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EMC charts course on cloud

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Rationalisation and consolidation of IT has had an impact of $100 million on the firm.

has become a buzzword in the corporate world and global storage information technology (IT) firm was among the few to sense the importance of this model early.

EMC's adoption of the cloud started in late 2004. This was also when the company recorded rapid growth, both organically and through the inorganic route. EMC IT supports 49,000 users across 400 corporate offices in 80 countries, spanning five (DCs). “This rapid growth was exerting pressure on the internal IT. We also saw our DCs at the infrastructural level were always occupied. However, at the same time, we were not utilising IT to its full capacity. That is when we started dabbling with new technologies like virtualisation and VMware,” says Sanjay Mirchandani, chief information officer, EMC.
 

EMC’S JOURNEY TO THE CLOUD
Phase I:
* Started with virtualisation
* Relooked at its IT asset — sourcing, power and cooling cost
Result: The phase ended in 2008, with 30-35% of its IT environment virtualised. Servers were reduced from 1,250 to a few hundreds.
Phase II:
* Use of applications like VMware and Vsphere
* Taking opinion of employees from sales, marketing and services department. Focus on reducing application stacks
* Moving on to the cloud
Result: Mission critical applications deployed using virtualisation. By the end of this phase, 70-75% virtualisation of IT environment was achieved
Currently:
* By the end of 2011, EMC’s IT environment will be 80-85% virtualised
Goal: To have its IT environment virtualised up to 95%




























The company's cloud journey started with virtualisation. This means creating a virtual version of the server, applications and storage devices. This allows users to make optimal use of a hardware or software by dividing techniques like pooling and multiplexing. By the end of this year, EMC IT systems would be 80-85 per cent virtualised. The aim is to raise virualisation to 95 per cent.

The impact of the consolidation and rationalisation of IT has been immense. Mirchandani says since the cloud was adopted, it has had an impact of $100 million on EMC. "This is in terms of operating expense savings, power and cooling savings, £90 million of carbon emissions reduced and more efficiencies," he said. "Back in 2004, we had a petabyte of data to manage and today, I have 10 petabytes of data. We have not added any new DC. But we have acquired 50 companies over the last few years. This is a significant achievement, since when we acquire a company, we get a whole new footprint of applications, which we do not need. We have kept a tight water mark on the applications we want to have. In 2004-05, we had over 400 applications. Today, we have 85," he says.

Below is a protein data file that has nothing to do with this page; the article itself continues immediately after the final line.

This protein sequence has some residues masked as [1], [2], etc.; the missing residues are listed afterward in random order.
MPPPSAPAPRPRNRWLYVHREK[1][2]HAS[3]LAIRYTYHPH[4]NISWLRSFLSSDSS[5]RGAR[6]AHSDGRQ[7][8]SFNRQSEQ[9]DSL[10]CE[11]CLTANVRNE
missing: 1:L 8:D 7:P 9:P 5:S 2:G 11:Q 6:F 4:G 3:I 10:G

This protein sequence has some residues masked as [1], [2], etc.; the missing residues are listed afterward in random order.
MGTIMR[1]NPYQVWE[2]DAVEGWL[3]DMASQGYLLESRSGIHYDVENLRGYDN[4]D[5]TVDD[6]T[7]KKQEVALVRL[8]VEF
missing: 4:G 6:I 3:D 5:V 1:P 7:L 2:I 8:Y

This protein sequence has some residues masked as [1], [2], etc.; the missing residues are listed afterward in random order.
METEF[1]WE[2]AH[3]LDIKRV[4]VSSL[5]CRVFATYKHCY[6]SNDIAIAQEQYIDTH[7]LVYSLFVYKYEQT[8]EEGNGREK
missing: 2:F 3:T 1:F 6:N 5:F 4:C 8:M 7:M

With the standardisation of IT through virtualisation, the company has taken steps to adopt cloud computing. EMC has also adopted the IT-as-a-services model, allowing the IT to decide what the internal users require. Some services on demand available in EMC include storage, business intelligence, user interface, database (and Oracle) and infrastructure. This has helped it acquire financial transparency.

According to the company blog that tracks the journey to cloud computing: "As EMC IT makes the transition from working with a lump sum budget to charging back or showing back costs to individual business units for the IT services they consume each month, users can be confident their usage is being carefully tracked and priced. After reviewing and re-mediating data gaps, we estimate we are at 92 per cent accuracy and climbing."

Mirchandani says with the firm's journey, another phenomenon has kicked in: Big Data. It can leverage on EMC's cloud move. "Things we were compressing, archiving and storing are suddenly becoming very important. It is estimated that 90 per cent of information across enterprises is unstructured data and the growth of information in this segment is phenomenal," he adds.

Big Data refers to large data sets being amassed by organisations. Big Data is unstructured or semi-structured data — i.e. data not formatted or the text or word portion of partially formatted documents. Examples include logs, contract documents and social media such as blogs and Twitter feeds.

EMC has seen the Big Data explosion with the ever-increasing use of the firm's social media platform, mobile gadgets, etc. "People are using social media platforms for posting comments, pictures, following tweets, etc. Employees are also discussing and solving problems for customers through emails and chat rooms. That's knowledge. How do I, as a company, tap into this is a concern," he says. While EMC is looking at concepts like Hadoop to harness this knowledge, it is also planning to create a role for Data Scientist.

"The Data Scientist will be looking at all this data and segregating it, based on which department needs what information," he added.

According to the company's blog, much like cloud computing, maximising Big Data is a journey. EMC took the first step in 2009, when it consolidated disjointed data maintained for separate business units such as sales, finance, customer support and marketing into a master data base stored in Global Data Warehouse. The last of the disjointed data sets will be linked by July 2012, as part of the firm's ongoing PROPEL project to re-engineer its enterprise resource planning system using SAP technology.

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